Steven Caras: He was really hard because there's only one thing worse than working with him, and that was not working with him - let me put it that way-- because he loved me when I joined because I was the new meat in the freezer... It was heaven. A lot of the stuff he did on us back then was forgettable. He was so insecure with himself that he took it out on all of us... It was often times very humiliating [for us]... But we loved being in his ballets, but the awkward compared to Balanchine's - I have to tell you- Balanchine's ballets felt like custom-clothing.
When you were growing up - rehearsing and training - who were your biggest role models?
Steven Caras: When I was at the Joffrey School, I used to see Edward Villella and Jacques D'Amboise on the Ed Sullivan Show, and they were so divine as performers and masculine. And I thought they can do it, it can't be wrong for me. And then when I went to the School of American Ballet, Jacques and Suzanne actually taught us, and they were really young then... A teacher I loved very much in New York, David Howard, was a great teacher. he taught me more about how to relax certain muscles. Balanchine was a finishing school. If you want to know what a very difficult class was like he would do just, the piano would just do [Caras makes an introductory note and motions many jetes in one beat]... And then we'd get into the center. He'd do this - plie, entre-six to grand plie - for the men, first step. So we were all in his class, at least an hour before doing a whole class. But he was finishing school, and again when I talked about time and how essential it is to learn everything - he used to say do this in the mirror at home, do this because it's not this. Do this, and pick up the laundry when you're home [Caras motions elegantly picking up laundry]. And he was right... I have to say it was Balanchine at the end of the day. No one at the school, Stanley Williams didn't pay any attention to me unless Mr. Balanchine walked into the room and [he motions his teacher paying attention to him finally, and stops as Balanchine leaves]... I started too late, I wasn't of interest to him [Williams].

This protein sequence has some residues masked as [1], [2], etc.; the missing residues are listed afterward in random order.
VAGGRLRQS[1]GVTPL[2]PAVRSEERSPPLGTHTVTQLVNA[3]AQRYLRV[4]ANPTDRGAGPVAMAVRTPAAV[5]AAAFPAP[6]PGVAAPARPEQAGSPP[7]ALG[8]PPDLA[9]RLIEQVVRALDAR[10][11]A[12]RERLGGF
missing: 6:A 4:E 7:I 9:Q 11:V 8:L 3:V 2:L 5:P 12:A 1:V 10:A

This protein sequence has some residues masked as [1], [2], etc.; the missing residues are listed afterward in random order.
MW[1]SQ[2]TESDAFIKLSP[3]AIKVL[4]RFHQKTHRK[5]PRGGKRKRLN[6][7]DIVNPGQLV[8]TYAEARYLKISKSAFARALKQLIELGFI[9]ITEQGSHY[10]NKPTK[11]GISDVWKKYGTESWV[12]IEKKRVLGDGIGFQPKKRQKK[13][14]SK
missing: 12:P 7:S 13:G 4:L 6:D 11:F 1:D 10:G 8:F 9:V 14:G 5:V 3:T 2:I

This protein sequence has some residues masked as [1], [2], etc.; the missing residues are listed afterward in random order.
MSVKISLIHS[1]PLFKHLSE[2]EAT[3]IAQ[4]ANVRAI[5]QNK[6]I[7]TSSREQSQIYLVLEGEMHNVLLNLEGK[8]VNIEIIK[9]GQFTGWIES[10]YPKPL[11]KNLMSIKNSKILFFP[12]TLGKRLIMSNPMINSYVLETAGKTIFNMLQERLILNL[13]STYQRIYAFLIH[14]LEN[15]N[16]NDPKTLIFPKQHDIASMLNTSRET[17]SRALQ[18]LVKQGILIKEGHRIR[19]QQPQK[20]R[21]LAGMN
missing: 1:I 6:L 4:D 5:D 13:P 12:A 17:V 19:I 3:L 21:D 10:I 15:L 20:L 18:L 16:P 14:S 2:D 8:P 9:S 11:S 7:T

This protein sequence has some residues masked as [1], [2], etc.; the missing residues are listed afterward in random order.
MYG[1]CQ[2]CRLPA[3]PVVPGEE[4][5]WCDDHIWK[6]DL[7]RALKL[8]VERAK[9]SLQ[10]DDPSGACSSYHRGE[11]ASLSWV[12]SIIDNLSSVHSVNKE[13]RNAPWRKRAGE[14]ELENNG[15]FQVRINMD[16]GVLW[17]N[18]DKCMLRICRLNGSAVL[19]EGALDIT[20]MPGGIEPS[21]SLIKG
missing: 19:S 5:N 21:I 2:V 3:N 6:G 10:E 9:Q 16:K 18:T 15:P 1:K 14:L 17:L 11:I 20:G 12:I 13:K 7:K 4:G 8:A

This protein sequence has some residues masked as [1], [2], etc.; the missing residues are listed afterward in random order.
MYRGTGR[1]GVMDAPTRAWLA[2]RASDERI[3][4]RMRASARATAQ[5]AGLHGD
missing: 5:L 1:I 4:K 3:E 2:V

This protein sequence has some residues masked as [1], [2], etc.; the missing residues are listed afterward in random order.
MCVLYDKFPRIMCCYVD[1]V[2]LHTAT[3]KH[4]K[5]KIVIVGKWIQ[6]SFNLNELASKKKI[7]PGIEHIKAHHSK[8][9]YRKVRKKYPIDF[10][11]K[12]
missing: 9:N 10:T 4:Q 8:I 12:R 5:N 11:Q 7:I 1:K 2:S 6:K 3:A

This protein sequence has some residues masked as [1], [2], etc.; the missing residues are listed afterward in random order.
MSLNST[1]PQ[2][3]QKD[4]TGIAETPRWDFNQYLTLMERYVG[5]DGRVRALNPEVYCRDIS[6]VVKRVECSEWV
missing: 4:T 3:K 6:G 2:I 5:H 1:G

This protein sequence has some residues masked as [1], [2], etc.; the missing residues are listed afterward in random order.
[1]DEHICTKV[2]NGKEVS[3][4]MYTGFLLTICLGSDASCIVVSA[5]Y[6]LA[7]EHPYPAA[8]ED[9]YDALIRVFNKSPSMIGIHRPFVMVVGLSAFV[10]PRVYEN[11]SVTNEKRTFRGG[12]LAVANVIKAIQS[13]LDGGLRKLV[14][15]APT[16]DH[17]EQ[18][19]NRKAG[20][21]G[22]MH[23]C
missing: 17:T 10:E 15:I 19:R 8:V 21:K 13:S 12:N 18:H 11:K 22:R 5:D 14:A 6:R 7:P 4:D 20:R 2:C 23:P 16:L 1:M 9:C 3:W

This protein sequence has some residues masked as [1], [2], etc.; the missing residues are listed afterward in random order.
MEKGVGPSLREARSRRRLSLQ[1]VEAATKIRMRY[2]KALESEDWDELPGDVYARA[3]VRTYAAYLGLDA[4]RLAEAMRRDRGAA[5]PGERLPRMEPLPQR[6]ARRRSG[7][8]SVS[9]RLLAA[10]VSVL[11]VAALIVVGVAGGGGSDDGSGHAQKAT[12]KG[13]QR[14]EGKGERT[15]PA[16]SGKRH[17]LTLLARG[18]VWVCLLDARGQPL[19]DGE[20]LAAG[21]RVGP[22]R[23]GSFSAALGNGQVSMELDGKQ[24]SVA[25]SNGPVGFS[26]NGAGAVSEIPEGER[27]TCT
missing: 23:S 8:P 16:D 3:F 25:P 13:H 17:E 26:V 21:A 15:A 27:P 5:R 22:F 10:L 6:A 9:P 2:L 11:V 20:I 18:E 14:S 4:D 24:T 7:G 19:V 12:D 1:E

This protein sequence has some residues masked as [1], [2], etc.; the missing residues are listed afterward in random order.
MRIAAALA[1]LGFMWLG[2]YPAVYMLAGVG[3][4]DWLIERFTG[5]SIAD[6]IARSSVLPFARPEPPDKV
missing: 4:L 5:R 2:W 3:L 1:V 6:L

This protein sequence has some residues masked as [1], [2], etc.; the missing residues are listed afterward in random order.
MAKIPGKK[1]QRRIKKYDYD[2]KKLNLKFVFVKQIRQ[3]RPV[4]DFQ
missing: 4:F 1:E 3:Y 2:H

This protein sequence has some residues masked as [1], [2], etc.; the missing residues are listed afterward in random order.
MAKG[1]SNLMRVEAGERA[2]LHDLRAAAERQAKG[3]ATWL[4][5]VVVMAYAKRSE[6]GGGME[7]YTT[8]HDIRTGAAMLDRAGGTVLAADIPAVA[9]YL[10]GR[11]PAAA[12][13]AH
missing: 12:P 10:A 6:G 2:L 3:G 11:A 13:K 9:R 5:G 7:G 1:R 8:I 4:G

Did you take class with Danilova?
Steven Caras: Danilova, yes. Madame Danilova, the famous ballerina...She was like this in arabasque - total drag: the scarf, the earrings, the pearls, the skirt, the yellow, yellow, pink, green, the little ballet slippers that were curled up this way. And she came up to me once and said [in Russian accent], 'When is your birthday?' And I said, 'October 25th.' And she said, 'You're a scorpio; we are bitches.' I was sixteen, so I went home to my parents and said, 'Mom and Dad, Danilova said we're bitches because we're scorpios.' Yeah, she said worse too, she was tough.
For me, the most memorable part of this lecture was the fact that during the 60's and 70's it was extremely hard for a boy to become a male dancer in a country where male dancers were discriminated. This lecture also ignited my own desire of becoming a ballet dancer and photographer. I particularly enjoyed viewing some of Mr. Caras' vast photography archive. We saw photos of NYCB, MCB, and other companies. We saw dancers such as Makarova, Baryshnikov, Nureyev, and Kirkland just to name a few. The most intriguing photograph to me was "Mr. Balanchine's Last Bow" in which Mr. Caras captured Mr. B's last bow as well as dancers hidden behind the curtain also applauding Mr. B. I feel that this picture showed how beautiful dance's art form is, and how everyone is one big family.
Interested in reading more? Check out Steven Caras' website: http://www.stevencaras.com/index.shtml
"If the day is going slowly for you, that means you're young. It doesn't go slowly for me, ever, I love every minute of my life." - Steven Caras